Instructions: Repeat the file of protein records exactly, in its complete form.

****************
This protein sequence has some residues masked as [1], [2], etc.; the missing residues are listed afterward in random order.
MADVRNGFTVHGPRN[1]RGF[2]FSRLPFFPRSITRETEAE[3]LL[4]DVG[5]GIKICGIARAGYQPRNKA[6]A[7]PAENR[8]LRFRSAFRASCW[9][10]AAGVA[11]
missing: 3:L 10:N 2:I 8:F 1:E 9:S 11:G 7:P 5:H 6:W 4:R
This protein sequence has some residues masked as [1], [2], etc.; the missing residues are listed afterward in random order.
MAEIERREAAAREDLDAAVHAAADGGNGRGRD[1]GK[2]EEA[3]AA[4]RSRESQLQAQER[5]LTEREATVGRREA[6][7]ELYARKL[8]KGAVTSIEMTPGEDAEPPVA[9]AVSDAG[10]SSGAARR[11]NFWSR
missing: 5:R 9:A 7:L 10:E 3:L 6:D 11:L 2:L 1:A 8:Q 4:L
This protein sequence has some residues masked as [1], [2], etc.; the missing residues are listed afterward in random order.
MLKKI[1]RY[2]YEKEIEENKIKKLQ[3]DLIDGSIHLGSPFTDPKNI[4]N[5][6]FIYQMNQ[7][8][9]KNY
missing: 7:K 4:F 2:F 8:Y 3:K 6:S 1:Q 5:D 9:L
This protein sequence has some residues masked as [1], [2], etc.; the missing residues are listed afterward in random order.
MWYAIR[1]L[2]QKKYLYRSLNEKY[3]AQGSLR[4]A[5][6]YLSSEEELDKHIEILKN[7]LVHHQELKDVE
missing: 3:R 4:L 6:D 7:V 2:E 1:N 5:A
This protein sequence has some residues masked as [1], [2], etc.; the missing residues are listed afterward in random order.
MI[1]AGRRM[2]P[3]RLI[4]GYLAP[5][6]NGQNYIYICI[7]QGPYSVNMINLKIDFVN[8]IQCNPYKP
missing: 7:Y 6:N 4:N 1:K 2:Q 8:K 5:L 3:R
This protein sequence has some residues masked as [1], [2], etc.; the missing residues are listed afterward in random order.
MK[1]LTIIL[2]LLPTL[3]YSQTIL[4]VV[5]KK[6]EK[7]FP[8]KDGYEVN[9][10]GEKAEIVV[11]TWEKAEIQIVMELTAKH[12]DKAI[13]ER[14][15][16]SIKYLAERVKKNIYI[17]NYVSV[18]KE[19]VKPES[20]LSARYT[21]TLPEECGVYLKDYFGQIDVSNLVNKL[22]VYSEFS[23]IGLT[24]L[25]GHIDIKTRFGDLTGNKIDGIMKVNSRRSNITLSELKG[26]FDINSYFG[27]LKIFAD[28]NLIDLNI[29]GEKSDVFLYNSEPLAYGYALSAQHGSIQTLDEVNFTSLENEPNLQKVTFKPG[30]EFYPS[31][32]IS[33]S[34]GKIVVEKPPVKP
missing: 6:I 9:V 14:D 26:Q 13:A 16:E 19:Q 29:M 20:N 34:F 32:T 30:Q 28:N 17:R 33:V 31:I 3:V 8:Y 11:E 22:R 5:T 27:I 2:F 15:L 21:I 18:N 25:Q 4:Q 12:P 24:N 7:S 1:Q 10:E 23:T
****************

This protein sequence has some residues masked as [1], [2], etc.; the missing residues are listed afterward in random order.
MADVRNGFTVHGPRN[1]RGF[2]FSRLPFFPRSITRETEAE[3]LL[4]DVG[5]GIKICGIARAGYQPRNKA[6]A[7]PAENR[8]LRFRSAFRASCW[9][10]AAGVA[11]
missing: 3:L 10:N 2:I 8:F 1:E 9:S 11:G 7:P 5:H 6:W 4:R
This protein sequence has some residues masked as [1], [2], etc.; the missing residues are listed afterward in random order.
MAEIERREAAAREDLDAAVHAAADGGNGRGRD[1]GK[2]EEA[3]AA[4]RSRESQLQAQER[5]LTEREATVGRREA[6][7]ELYARKL[8]KGAVTSIEMTPGEDAEPPVA[9]AVSDAG[10]SSGAARR[11]NFWSR
missing: 5:R 9:A 7:L 10:E 3:L 6:D 11:L 2:L 1:A 8:Q 4:L
This protein sequence has some residues masked as [1], [2], etc.; the missing residues are listed afterward in random order.
MLKKI[1]RY[2]YEKEIEENKIKKLQ[3]DLIDGSIHLGSPFTDPKNI[4]N[5][6]FIYQMNQ[7][8][9]KNY
missing: 7:K 4:F 2:F 8:Y 3:K 6:S 1:Q 5:D 9:L
This protein sequence has some residues masked as [1], [2], etc.; the missing residues are listed afterward in random order.
MWYAIR[1]L[2]QKKYLYRSLNEKY[3]AQGSLR[4]A[5][6]YLSSEEELDKHIEILKN[7]LVHHQELKDVE
missing: 3:R 4:L 6:D 7:V 2:E 1:N 5:A
This protein sequence has some residues masked as [1], [2], etc.; the missing residues are listed afterward in random order.
MI[1]AGRRM[2]P[3]RLI[4]GYLAP[5][6]NGQNYIYICI[7]QGPYSVNMINLKIDFVN[8]IQCNPYKP
missing: 7:Y 6:N 4:N 1:K 2:Q 8:K 5:L 3:R
This protein sequence has some residues masked as [1], [2], etc.; the missing residues are listed afterward in random order.
MK[1]LTIIL[2]LLPTL[3]YSQTIL[4]VV[5]KK[6]EK[7]FP[8]KDGYEVN[9][10]GEKAEIVV[11]TWEKAEIQIVMELTAKH[12]DKAI[13]ER[14][15][16]SIKYLAERVKKNIYI[17]NYVSV[18]KE[19]VKPES[20]LSARYT[21]TLPEECGVYLKDYFGQIDVSNLVNKL[22]VYSEFS[23]IGLT[24]L[25]GHIDIKTRFGDLTGNKIDGIMKVNSRRSNITLSELKG[26]FDINSYFG[27]LKIFAD[28]NLIDLNI[29]GEKSDVFLYNSEPLAYGYALSAQHGSIQTLDEVNFTSLENEPNLQKVTFKPG[30]EFYPS[31][32]IS[33]S[34]GKIVVEKPPVKP
missing: 6:I 9:V 14:D 26:Q 13:A 16:E 19:Q 29:M 20:N 34:F 32:T 30:Q 28:N 17:R 33:V 31:I 3:V 8:Y 11:E 22:R 5:T 27:I 2:F 15:L 21:I 18:N 25:Q 4:Q 12:P 24:N 7:S 1:Q 10:E 23:T